Clemson students are working to reduce their carbon footprint during tailgating activities at Clemson athletic events. And they want others to join the movement.

Clemson students are working to reduce their carbon footprint during tailgating activities at Clemson athletic events. And they want others to join the movement.

The tailgating culture at Clemson is huge. Families and friends gather around the trunk of their cars sharing food, playing games and sporting orange — it’s the image of the traditional Clemson football season. But behind this image, a Creative Inquiry team made up of civil engineers and architecture majors saw a problem. Thousands of cars make their way to Death Valley, trash litters the parking lot and football fans end up consuming a lot more energy than they realize. These students saw the problem and found a solution: trailgating.

The concept of “trailgating” is to reduce the carbon footprint of Clemson students and fans while maintaining the traditions associated with school pride and sporting events. During last season’s homecoming game against Boston College, the Creative Inquiry (undergraduate research) team introduced their sustainable and sufficient trailgate. It is a foldout trailer, transported by bike, that includes everything a Clemson tailgater needs — a cooler, grill, table and chairs. But it uses no gas, wastes little energy and takes up a lot less space in the parking lot. The team is currently designing a larger unit to accommodate up to six families.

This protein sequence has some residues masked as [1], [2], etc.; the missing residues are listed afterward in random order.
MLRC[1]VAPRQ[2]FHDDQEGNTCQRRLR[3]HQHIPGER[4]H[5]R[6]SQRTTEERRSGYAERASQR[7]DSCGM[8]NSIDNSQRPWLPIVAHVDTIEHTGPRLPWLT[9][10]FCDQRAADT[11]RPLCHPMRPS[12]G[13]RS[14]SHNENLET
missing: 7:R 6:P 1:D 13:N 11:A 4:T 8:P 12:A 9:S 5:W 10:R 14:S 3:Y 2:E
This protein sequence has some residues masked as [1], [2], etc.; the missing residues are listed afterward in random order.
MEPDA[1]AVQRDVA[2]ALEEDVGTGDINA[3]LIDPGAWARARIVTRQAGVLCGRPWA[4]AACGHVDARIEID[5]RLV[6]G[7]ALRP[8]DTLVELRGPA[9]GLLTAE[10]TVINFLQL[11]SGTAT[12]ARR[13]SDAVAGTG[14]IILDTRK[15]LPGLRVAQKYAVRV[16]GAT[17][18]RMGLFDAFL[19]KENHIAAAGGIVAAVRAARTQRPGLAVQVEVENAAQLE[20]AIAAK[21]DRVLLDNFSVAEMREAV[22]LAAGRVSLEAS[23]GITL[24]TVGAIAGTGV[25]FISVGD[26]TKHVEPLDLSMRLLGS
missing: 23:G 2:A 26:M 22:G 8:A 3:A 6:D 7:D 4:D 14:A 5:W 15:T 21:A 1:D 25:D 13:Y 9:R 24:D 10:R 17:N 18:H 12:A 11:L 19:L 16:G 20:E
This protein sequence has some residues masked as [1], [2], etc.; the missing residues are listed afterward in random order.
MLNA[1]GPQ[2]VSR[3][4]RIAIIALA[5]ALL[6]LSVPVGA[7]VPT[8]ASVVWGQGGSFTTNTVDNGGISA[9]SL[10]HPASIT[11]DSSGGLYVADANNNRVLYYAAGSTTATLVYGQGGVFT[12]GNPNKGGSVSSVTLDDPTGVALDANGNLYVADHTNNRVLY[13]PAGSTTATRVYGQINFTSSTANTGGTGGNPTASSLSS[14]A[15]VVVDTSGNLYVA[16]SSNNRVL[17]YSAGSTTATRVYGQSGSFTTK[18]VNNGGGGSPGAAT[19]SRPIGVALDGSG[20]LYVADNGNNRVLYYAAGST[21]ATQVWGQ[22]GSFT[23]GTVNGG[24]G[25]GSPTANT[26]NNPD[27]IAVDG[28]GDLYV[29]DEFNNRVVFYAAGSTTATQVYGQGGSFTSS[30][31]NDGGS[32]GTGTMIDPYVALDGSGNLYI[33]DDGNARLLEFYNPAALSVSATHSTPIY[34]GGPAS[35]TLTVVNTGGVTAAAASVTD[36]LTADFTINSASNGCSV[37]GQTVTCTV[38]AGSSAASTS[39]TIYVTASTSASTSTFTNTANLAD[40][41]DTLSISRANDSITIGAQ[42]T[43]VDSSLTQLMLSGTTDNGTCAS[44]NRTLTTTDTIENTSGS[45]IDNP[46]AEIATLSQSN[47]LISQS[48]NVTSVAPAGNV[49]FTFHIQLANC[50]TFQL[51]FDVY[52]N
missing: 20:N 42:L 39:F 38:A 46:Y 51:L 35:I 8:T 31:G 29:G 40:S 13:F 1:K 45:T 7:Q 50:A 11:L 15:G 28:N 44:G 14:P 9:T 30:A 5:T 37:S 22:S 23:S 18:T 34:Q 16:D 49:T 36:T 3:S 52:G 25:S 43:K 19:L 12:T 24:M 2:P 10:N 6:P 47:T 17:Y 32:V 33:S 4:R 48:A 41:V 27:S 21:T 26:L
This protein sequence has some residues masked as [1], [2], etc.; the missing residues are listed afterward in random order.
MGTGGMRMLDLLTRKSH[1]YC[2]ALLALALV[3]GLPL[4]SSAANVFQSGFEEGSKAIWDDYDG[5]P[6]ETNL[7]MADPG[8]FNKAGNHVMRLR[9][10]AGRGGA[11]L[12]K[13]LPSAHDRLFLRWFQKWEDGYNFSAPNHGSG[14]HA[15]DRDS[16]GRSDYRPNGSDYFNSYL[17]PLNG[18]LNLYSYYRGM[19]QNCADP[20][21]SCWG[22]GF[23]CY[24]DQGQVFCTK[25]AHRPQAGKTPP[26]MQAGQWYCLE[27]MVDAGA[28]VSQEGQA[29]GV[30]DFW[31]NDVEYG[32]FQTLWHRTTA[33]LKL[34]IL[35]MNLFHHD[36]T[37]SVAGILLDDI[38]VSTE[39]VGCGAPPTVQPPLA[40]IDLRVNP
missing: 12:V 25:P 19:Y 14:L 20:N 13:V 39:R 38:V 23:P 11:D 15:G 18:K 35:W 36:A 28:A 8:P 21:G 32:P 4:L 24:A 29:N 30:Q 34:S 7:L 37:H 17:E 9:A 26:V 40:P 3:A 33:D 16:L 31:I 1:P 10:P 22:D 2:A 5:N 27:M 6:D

Carlie Metzger, a member of the Creative Inquiry team, said, “We are trying to encourage Clemson students, alumni and fans to tailgate in a more sustainable manner.”

But trailgating has moved beyond the idea of tailgating at sports events. “Trailgating” is now a word that can be applied to a lifestyle that is not only energy efficient, but also safe and fun.

The Creative Inquiry team’s website includes information about how to be more green. There are lists of green restaurants, craft ideas and articles that explain what it means to be green and how people are making strides in finding renewable energy sources. The website also provides a description of the ever popular tailgating game, cornhole, and explains how to “keep it simple … stupid!” by excluding drinking from your tailgating games.

“Living sustainably isn’t just about being green,” Metzger said. “It’s about living a healthy lifestyle.”

This Creative Inquiry team has helped put Clemson ahead in the search for sustainable solutions on college campuses, and others are taking notice. While the trailgate is a unique unit that targets an important part of the Clemson family’s lifestyle, the Creative Inquiry team is expanding its impact on other universities. The team members are currently working on patenting their project. University of Florida and University of South Carolina have already shown interest in adopting the trailgate as a part of their collegiate lifestyle.

Adding another aspect to their project, the team members are currently working on creating an amphitheatre located between Littlejohn Coliseum and the Esso Club. This location will provide a place where students can gather for sporting events or just to hang out, all while being green.

Said Metzger, “People don’t realize that when everyone starts living sustainably, the impact can be huge.”

What started out as a trailer pulled by a bike has become much more. Trailgating is about honoring tradition while respecting the environment; it’s about being green while living healthily, and keeping in mind all the ways you can live sustainably while having fun.

Expanding their trailgate to other sports arenas, the team plans to have their trailgate up at the USC vs. Clemson baseball game on Sunday, March 4. Tiger fans should come out and see how to tailgate without leaving such a large carbon footprint.